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Visually impaired student develops a note taker to take notes during class

Shared by Sara Di Fabio on 2020-03-10 12:58

About the solution

David Hayden, a freshman double-majoring in math and computer science at Arizona State University, is visually impaired because of a condition that prevents optic nerves to fully develop, the bilateral optic nerve hypoplasia. This condition prevents to see and focus details which are a few feet away. Students with this condition often use a monocular to see the board but they do not always follow the class easily.

The Centre for Cognitive Ubiquitous Computing (CUbiC) at Arizona State University, focused on serving the needs of physically challenged individuals, gave David the opportunity to work on assistive technologies. In 2007, David partnered with John Black, a research scientist at CUbiC, to develop a solution for his struggles.

The prototype they developed consists of an application on a tablet connected to a camera with a pan-tilt-zoom feature. The device was portable and allowed David to have the video of the blackboard in his laptop. To improve his experience, David split the screen in two, having on one side the video of the blackboard and on the other side a space to design and take notes with pen input. David also linked section of the notes to the video.

The developed prototype was improved after receiving feedback from other visually impaired students. In 2010, the invention won the Microsoft Imagine Cup competition in the ‘touch and tablet’ category. "External competitions are always great motivators to help you think more critically about a project. Not only do you need to sell it to yourself, you have to sell it to others! The Imagine Cup was a great venue for both reasons. I think we underestimated the publicity that would come from it," Hayden says.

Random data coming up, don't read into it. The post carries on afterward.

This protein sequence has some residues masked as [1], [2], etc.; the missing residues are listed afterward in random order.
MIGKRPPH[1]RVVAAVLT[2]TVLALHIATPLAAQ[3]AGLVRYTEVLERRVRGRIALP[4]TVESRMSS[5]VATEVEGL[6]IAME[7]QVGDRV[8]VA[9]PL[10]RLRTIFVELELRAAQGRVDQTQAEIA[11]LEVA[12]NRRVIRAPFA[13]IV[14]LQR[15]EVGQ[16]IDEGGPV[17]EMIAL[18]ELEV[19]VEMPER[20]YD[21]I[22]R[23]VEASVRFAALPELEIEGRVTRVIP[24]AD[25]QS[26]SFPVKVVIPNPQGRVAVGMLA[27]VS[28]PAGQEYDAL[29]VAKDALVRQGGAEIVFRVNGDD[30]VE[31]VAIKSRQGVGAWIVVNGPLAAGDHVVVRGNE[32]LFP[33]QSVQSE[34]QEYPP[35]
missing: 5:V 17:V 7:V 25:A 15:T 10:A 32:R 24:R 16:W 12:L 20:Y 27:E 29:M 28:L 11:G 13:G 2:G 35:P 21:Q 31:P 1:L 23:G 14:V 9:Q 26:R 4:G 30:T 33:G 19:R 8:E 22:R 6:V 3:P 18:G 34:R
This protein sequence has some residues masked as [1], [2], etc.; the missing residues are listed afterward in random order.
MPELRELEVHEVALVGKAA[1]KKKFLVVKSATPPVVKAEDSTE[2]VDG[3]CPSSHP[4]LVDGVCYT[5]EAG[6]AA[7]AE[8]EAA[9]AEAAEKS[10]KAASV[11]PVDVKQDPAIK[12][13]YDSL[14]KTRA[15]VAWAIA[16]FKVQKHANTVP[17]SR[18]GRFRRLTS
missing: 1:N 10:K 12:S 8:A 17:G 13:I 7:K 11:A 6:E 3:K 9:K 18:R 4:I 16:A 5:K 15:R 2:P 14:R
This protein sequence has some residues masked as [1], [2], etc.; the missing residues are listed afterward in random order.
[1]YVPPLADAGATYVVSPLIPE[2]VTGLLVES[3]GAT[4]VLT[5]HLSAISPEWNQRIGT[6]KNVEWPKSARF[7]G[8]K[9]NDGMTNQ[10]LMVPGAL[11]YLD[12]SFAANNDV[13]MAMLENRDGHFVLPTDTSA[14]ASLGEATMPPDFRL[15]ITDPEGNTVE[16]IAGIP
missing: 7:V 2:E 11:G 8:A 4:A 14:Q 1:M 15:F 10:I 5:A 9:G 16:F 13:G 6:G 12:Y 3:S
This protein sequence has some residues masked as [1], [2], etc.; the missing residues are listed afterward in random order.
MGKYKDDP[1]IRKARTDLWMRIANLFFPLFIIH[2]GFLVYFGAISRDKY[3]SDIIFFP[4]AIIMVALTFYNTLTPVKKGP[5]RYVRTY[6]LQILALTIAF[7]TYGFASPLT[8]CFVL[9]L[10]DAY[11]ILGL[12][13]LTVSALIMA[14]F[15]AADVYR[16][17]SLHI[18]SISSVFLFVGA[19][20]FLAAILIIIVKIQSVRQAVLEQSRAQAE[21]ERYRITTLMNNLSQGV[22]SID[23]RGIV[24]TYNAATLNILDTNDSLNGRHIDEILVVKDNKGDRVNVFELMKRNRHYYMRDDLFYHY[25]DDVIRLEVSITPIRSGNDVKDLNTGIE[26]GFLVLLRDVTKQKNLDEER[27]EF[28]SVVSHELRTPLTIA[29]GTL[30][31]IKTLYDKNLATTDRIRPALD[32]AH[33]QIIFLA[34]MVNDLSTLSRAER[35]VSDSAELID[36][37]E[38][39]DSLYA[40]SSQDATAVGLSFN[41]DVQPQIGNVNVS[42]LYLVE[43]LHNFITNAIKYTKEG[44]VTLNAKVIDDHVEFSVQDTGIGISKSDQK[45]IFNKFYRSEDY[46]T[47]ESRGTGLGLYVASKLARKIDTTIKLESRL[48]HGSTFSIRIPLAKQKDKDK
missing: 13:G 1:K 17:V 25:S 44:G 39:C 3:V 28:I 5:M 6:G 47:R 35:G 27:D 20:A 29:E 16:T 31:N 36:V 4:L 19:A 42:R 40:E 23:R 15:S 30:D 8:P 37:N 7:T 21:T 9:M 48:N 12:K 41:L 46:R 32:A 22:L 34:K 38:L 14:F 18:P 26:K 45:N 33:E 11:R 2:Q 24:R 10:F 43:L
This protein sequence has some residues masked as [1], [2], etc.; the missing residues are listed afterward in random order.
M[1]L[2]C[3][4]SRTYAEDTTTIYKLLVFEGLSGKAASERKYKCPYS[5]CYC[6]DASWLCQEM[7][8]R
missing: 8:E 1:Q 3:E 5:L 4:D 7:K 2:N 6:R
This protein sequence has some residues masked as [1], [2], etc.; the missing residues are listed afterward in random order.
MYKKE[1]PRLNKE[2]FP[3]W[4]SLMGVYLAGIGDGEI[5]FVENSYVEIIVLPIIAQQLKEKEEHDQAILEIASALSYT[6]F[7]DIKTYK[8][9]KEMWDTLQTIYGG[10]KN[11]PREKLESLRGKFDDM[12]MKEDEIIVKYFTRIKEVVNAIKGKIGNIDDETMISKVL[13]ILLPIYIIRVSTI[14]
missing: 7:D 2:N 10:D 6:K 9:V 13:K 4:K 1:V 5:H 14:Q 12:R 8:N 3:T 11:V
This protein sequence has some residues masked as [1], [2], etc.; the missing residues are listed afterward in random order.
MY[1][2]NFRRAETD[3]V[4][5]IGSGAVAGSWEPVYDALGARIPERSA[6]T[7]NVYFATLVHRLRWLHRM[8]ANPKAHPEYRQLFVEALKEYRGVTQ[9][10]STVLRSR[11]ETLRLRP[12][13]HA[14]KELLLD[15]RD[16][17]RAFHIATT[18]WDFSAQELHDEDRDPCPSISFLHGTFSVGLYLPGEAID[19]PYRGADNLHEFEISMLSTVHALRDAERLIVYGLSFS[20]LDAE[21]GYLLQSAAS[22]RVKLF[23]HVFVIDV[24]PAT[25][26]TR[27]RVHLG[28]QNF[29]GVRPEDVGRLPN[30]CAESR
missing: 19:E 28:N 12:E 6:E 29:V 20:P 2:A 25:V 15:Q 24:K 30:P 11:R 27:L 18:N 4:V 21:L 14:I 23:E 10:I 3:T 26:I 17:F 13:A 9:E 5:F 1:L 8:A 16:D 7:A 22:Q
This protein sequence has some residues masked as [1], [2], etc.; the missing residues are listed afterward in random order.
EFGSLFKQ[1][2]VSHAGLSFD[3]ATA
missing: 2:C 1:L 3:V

In 2011, the team focused on the design, developing not only a functional but also a cute device. Eventually, the team won second place in the Software Design Category of the Microsoft Imagine Cup competition.

After graduating, David received an internship opportunity at NASA, and he pursued a PhD at MIT. David started manufacturing his Note-Taker in 2015, after founding his company HaydenAt.

Adapted from: https://slate.com/technology/2015/03/the-best-adaptive-technologies-are-...
https://www.wired.com/2012/06/imagine-cup-alumni-spotlight-note-taker/

More information: https://www.youtube.com/watch?v=Sf1Kwoq-844&feature=emb_title

This solution shall not include mention to the use of drugs, chemicals or biologicals (including food); invasive devices; offensive, commercial or inherently dangerous content. This solution was not medically validated. Proceed with caution! If you have any doubts, please consult with a health professional.

About the author

David Hayden, from the USA, he holds a PhD from the Massachusetts Institute of Technology. David developed the Note Taker while majoring in maths and computer science, an assistive technology that helps low vision students take notes in class. He developed a prototype of the device working with a team at the Centre for Cognitive Ubiquitous Computing (CUbiC) at Arizona State University. In 2015, David started manufacturing the Note-Taker building his own company HaydenAT.

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